Genderqueer flag

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The genderqueer flag.
Asia's first genderqueer pride parade in Madurai, 2012. The person on the left carries the genderqueer flag.

The Genderqueer flag was designed by Marilyn Roxie with input from the readers of Genderqueer Identities. The flag is Creative Commons Attribution licensed.


The following description was taken from Marilyn Roxie's About the flag page:

The genderqueer pride flag is a Marilyn Roxie design, 3rd and final version created in June 2011, modified from version 1.0 in June 2010, and 2.0 in September 2010. The design is aesthetically similar to the gay and lesbian, bisexual, transgender, asexual, and pansexual flags; that is, horizontal bars of color with special meaning. The meaning of the colors in the genderqueer flag design are as follows:

Lavender (#b57edc): The mixture of blue and pink (traditional colors associated with men and women, present on the transgender pride flag) as lavender is meant to represent androgynes and androgyny. Also represents the “queer” in genderqueer, as lavender is a color that has long been associated with “queerness” , including gay, lesbian, and bisexual communities.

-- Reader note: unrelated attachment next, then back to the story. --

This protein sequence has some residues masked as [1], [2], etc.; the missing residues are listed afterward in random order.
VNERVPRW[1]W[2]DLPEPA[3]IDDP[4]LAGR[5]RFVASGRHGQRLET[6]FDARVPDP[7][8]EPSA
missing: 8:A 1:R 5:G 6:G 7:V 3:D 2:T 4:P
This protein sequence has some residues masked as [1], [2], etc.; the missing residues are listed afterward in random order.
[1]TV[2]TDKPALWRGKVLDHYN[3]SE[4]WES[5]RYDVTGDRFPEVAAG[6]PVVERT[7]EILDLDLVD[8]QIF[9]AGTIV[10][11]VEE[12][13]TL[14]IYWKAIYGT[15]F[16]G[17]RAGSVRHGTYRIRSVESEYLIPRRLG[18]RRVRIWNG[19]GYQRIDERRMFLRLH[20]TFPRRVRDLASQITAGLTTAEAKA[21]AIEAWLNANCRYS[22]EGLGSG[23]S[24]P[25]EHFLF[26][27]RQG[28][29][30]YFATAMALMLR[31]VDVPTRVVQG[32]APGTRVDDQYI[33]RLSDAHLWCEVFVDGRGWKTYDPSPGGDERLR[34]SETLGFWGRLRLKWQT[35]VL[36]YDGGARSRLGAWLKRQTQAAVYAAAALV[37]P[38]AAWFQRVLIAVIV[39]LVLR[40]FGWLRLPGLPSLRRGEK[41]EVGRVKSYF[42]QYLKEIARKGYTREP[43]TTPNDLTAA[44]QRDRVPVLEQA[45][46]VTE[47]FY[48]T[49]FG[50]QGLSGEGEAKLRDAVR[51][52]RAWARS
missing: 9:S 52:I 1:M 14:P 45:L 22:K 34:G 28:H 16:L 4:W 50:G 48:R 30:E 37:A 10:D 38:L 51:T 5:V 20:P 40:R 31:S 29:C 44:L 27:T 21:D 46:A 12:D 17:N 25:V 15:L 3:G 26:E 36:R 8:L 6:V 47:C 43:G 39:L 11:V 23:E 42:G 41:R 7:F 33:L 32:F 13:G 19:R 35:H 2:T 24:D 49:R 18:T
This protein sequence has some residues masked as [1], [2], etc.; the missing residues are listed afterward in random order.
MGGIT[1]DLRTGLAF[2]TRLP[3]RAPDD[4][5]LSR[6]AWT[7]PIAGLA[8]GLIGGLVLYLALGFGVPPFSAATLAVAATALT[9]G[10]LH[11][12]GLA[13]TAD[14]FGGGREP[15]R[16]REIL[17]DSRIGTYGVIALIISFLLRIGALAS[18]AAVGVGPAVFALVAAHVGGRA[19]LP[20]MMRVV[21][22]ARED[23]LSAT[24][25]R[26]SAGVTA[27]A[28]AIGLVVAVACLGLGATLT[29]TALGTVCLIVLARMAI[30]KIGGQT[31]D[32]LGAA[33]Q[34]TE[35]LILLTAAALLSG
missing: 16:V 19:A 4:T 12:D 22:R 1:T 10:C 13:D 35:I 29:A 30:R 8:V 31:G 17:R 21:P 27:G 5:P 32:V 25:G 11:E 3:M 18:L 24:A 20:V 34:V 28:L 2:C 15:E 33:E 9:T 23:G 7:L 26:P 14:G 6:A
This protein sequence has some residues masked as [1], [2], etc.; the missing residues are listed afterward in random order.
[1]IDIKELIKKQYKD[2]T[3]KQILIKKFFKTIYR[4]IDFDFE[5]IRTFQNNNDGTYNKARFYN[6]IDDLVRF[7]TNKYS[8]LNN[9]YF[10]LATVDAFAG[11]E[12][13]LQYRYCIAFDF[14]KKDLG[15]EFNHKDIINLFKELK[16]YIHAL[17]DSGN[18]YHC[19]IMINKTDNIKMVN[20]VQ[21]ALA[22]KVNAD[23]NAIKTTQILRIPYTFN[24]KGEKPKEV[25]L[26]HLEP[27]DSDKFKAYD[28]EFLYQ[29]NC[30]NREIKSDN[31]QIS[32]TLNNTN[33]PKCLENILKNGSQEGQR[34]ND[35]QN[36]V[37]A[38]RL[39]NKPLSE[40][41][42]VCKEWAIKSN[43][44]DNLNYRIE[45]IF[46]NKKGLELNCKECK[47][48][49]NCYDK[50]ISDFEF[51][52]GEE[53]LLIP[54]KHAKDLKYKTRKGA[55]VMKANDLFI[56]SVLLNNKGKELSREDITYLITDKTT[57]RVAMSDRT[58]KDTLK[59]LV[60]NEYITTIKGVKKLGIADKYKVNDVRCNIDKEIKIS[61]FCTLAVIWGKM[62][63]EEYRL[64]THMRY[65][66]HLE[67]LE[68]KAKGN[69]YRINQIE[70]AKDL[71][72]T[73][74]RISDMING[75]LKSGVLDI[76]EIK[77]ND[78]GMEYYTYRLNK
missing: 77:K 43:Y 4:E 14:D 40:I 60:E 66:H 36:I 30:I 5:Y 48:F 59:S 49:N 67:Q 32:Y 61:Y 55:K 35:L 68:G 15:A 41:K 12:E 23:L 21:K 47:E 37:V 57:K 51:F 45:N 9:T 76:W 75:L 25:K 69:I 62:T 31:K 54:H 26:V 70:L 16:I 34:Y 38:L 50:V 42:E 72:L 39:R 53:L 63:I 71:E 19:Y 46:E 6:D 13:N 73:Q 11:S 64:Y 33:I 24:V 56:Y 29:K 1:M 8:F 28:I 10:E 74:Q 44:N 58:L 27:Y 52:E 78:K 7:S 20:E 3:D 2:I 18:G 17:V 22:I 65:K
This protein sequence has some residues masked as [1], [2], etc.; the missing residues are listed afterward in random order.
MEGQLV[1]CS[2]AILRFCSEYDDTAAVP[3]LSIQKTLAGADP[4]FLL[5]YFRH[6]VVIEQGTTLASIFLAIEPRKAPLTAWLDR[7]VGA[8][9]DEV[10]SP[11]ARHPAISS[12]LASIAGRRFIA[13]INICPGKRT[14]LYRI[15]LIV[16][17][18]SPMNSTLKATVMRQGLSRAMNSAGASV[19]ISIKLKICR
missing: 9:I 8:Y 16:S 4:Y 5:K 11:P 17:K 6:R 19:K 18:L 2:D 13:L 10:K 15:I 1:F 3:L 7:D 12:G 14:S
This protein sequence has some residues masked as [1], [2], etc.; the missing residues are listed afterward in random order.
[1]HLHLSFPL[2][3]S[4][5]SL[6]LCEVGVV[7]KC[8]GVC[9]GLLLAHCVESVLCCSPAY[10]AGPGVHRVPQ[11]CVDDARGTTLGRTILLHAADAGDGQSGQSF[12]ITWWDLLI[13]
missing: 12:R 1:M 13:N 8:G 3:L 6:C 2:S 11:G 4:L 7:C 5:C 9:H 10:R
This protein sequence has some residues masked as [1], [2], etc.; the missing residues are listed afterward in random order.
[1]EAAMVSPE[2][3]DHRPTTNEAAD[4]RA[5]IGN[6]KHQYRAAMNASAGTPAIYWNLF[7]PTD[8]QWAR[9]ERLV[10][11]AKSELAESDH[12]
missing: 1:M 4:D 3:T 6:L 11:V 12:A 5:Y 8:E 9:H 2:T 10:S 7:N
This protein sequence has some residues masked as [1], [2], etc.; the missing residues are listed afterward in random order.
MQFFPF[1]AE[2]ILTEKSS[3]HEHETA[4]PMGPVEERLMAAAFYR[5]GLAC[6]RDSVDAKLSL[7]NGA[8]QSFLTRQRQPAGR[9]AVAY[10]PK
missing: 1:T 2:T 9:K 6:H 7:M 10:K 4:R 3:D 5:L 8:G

White (#ffffff): Meant to represent agender identity, congruent with the gender neutral white on the transgender pride flag.

Dark Chartreuse Green (#498022): The inverse of the lavender color; meant to represent “third gender” identity, i.e. those whose identities are defined outside of and without reference to the binary.

The three colors are not meant to indicate that any of these identities are entirely separate or opposites of one another conceptually; they are all interrelated as well as key concepts in their own right, and there are more concepts and variation of gender and sexuality present that tie into genderqueer identities than can be listed here. The purpose of the flag is to help create visibility for the genderqueer community and related identities.

Use by

As genderqueer is an umbrella term with similar scope to nonbinary, has adopted the genderqueer flag as part of its logo. Each of the identities and experiences described as represented by each colour in the genderqueer flag are covered by the nonbinary umbrella. As such, there is a strong argument that the flag also serves very well as the nonbinary flag.

External links